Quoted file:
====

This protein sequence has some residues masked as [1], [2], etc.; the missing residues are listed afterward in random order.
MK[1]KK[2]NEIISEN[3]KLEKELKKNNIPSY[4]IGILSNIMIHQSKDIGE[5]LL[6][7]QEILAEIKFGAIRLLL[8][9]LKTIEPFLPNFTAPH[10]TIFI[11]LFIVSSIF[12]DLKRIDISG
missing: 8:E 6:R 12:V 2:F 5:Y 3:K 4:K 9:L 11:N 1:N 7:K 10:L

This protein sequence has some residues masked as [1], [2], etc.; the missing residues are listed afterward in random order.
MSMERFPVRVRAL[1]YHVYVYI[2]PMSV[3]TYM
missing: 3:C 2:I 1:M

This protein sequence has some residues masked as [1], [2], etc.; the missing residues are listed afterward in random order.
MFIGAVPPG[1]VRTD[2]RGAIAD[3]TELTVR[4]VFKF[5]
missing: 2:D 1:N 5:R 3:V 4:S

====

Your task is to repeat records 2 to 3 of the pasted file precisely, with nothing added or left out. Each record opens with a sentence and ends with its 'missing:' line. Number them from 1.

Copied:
This protein sequence has some residues masked as [1], [2], etc.; the missing residues are listed afterward in random order.
MSMERFPVRVRAL[1]YHVYVYI[2]PMSV[3]TYM
missing: 3:C 2:I 1:M

This protein sequence has some residues masked as [1], [2], etc.; the missing residues are listed afterward in random order.
MFIGAVPPG[1]VRTD[2]RGAIAD[3]TELTVR[4]VFKF[5]
missing: 2:D 1:N 5:R 3:V 4:S